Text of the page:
Eggplant Parmigiana or Roasted Eggplant with Tomato Sauce and Grated Parmigiano Reggiano
The PBS star Mary Ann Esposito recently caused a little bit of controversy over at the Huffington Post when she published a recipe entitled, “The Real Eggplant Parmigiano.” Amongst the comments on the post, some readers accused Mary Ann of pushing an Italian-American version of Eggplant Parmigiano and using an inauthentic cooking oil, like peanut oil (to say the least, the recipe got under the skin of certain individuals; I’m actually wondering why the Huffington Post is publishing articles on food and recipes <talk about being off-brand>). One reader went on to state that Eggplant Parmigiano probably didn’t exist in parts of Italy (especially Southern Italy) until the late 1970’s when Parmigiano Reggiano started becoming readily available.
Nevertheless, I can only comment on the versions of eggplant parmigiano I’m accustomed to and neither of the recipes have a breaded and fried component which include flouring the eggplant slices prior to frying (per Mary Ann).
The first eggplant dish I would label “eggplant parmigiano” is made by simply grilling and layering slices of eggplant and with olive oil, chopped parsley, and grated Parmigiano Reggiano (no baking, frying, or tomato sauce) – click here for the full recipe.
The second version includes pan frying thinly cut eggplant and simmering tomato sauce and mozzarella on the stovetop – click here for the full recipe.
The third version is the focus of this post and is best made with “mini-eggplant” or small Italian eggplant (basically smaller versions of the large generic eggplant found in most markets).
- 6-7 mini Italian eggplant
- 2 cups of tomato sauce
- 2 cups of grated Parmigiano Reggiano
- Extra virgin olive oil
- Kosher salt and freshly ground black pepper
The dish is fairly straightforward and begins by cutting the mini-eggplant in half (length wise) and roasting at 350 degrees Fahrenheit for about 20-35 or until the interior flesh of the eggplant is nice and soft. Prior to placing the eggplant in the oven, each length should be brushed with olive oil and sprinkled with plenty of Kosher salt and freshly ground black pepper.
After removing the eggplant from the oven, you can laddle a bit of tomato sauce over the halved lengths, along with grated Parmigiano Reggiano and drizzle of extra virgin olive oil. Thereafter, place the eggplant back in the oven for a few more minutes or until the cheese has melted and, presto, you have a simple baked eggplant or eggplant parmigiano dish.
9 Healthy, Italian Inspired, Recipes
We covered lots of food here on Scordo.com, including some not so healthy, everyday type, of dishes or recipes (salami, cheese, fried rice balls, etc.). In turn, I’ve searched the archives of the site and found 9 healthy, and…
Recipe: Classic Eggplant Parmigiana
(photo: pan roasted eggplant with tomato sauce, prior to adding cheese and baking)Back in August, I published a slightly unorthodox eggplant parmigiana recipe where I first roasted, mini or baby eggplant, (these are usually smaller versions of the gen…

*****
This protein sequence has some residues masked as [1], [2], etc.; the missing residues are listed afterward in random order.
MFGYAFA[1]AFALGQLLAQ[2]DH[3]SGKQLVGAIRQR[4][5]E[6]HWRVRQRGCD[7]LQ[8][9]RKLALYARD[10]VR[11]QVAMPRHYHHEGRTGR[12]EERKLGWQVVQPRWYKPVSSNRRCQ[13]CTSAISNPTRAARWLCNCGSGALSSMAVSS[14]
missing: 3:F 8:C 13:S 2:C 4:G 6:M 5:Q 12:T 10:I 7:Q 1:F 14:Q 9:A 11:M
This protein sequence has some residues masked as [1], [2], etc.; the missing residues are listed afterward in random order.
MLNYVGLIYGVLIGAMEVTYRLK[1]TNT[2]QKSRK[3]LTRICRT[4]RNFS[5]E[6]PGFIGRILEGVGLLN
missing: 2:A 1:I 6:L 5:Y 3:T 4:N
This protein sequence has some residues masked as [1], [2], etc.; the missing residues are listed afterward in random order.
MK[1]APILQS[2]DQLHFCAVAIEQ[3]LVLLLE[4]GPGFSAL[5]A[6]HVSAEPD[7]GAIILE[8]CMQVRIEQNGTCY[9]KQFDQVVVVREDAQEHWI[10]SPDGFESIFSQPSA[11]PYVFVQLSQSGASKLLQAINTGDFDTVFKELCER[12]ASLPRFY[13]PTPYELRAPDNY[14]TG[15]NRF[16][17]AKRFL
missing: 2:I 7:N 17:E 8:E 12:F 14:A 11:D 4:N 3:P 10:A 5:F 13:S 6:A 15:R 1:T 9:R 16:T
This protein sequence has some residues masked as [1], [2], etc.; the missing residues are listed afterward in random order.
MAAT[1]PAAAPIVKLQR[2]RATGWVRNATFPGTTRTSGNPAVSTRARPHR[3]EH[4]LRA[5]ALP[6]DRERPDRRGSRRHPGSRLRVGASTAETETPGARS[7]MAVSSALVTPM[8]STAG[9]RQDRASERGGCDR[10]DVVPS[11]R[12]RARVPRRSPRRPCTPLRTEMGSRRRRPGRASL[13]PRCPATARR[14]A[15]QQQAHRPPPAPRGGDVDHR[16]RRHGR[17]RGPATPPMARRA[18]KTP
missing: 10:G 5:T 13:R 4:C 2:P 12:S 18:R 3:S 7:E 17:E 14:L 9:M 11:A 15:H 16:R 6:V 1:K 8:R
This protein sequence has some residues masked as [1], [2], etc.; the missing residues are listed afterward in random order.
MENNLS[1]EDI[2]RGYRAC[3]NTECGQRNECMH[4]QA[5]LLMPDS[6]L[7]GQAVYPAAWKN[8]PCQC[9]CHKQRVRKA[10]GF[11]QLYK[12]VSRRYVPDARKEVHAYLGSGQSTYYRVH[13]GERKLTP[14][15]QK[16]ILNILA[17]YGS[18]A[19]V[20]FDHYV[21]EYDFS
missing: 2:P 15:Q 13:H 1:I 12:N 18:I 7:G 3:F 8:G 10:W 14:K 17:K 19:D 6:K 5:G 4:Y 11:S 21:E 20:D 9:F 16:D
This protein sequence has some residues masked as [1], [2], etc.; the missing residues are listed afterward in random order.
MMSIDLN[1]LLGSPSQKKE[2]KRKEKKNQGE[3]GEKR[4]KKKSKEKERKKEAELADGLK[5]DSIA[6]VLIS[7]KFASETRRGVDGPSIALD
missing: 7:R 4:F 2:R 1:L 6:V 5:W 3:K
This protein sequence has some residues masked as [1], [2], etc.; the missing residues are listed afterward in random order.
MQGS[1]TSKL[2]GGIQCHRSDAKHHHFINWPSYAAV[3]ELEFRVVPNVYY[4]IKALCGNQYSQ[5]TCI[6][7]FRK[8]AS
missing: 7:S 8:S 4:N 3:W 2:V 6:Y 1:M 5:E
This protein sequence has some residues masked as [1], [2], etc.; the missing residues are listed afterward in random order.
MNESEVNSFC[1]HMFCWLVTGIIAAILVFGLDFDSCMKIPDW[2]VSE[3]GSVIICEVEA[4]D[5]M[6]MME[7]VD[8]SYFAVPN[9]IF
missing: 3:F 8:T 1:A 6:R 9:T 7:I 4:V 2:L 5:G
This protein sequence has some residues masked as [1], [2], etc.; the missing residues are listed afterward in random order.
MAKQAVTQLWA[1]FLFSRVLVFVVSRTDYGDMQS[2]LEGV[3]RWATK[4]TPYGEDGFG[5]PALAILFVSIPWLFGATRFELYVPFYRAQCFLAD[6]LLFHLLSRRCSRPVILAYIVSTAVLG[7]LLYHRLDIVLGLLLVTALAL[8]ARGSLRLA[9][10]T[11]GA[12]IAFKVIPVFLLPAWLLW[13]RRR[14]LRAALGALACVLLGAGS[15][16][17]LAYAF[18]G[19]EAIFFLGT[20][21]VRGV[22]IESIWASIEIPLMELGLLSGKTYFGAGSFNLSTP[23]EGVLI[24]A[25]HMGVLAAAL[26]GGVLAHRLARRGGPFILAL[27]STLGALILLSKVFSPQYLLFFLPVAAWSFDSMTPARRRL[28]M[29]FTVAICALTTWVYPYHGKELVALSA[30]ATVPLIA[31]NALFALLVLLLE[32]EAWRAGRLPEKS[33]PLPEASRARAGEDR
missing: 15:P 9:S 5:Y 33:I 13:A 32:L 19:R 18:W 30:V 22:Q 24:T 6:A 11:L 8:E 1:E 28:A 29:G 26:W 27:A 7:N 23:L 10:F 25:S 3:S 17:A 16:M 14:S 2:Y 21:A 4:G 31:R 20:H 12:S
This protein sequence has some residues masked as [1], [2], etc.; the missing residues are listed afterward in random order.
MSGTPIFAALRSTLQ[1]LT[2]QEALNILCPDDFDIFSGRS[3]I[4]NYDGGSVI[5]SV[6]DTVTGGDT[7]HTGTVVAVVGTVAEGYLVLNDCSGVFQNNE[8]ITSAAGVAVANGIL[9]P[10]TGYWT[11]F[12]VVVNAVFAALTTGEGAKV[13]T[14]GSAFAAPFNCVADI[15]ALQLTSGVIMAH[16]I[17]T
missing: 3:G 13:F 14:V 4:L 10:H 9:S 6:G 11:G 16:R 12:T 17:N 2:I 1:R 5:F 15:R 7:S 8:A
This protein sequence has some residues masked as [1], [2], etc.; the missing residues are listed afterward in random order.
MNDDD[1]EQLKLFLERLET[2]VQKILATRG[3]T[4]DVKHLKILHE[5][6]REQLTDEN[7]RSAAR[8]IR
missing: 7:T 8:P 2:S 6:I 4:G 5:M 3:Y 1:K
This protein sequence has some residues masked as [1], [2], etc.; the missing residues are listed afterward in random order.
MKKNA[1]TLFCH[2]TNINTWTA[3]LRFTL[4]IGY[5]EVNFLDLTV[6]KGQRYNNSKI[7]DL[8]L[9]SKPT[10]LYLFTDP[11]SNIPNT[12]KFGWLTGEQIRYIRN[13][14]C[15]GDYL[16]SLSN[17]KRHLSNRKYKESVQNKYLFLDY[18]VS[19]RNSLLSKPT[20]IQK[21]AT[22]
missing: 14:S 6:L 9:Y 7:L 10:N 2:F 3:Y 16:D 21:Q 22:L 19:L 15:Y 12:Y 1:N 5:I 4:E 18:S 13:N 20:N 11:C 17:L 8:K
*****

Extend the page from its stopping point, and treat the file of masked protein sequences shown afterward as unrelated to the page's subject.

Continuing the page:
In our Neapolitan family kitchen – Melanzane alla Parmgiana
4 pounds eggplantOlive oil for frying2 1/2 pounds ripe tomatoes, blanched, peeled and choppedA small piece of onion, mincedAbundant basil3/4 pound fresh mozzarella (buffalo milk if possible)2 eggs1/2 cup grated ParmigianoPepper
Note: You can also use 3.6 pounds canned tomatoes or 1 1/2 quarts tomato sauce.Drain the tomatoes well, and cook them with the minced onion and a sprig of basil. When they have softened, drain them and put them through a food mill, then cook them a little more over low heat, without letting the sauce thicken too much. Salt the sauce when it is done and don’t add oil, as the eggplant will have absorbed enough in frying.Peel the eggplants and cut them into quarter-inch slices; salt them and place them between to plates to press out the bitter juices. After 1 to 2 hours rinse them and pat them dry. In the mean time, heat a pot of oil to the smoking point, then fry the slices, a few at a time, removing them from the oil while they are still lightly colored. Set the slices upright in a rack to drain, then put them on a sheet of absorbent paper to remove all the oil you can.Mince the basil and cut the mozzarella into thin slices, then cut the slices into strips. Take a 10-inch diameter oven-proof dish that’s about 3 inches high and spread a couple of tablespoons of tomato sauce over it. Next, beat the eggs with 2/3 cup of tomato sauce.Arrange a third of the eggplant in the bottom of the dish, overlapping the slices slightly, and cover them with 2 tablespoons grated cheese, 5-6 pieces basil leaves, 2-3 tablespoons of the egg sauce, and half the mozzarella. Repeat this process with another layer. Lay down a third layer, covering it with the remaining grated cheese, egg-tomato sauce, and, if need be a little more tomato sauce to cover.Bake in a slow oven for about an hour, turning the heat up in the last few minutes to lightly brown the top. The dish should not be eaten hot – let it cool some, or better yet, entirely. It will be better the next day or even the day after that.
Thanks for the comment and the detailed recipe!
My wife makes the best. They are even better as left overs or in a sandwich with some nice hot peppers.
Sounds good, Joe!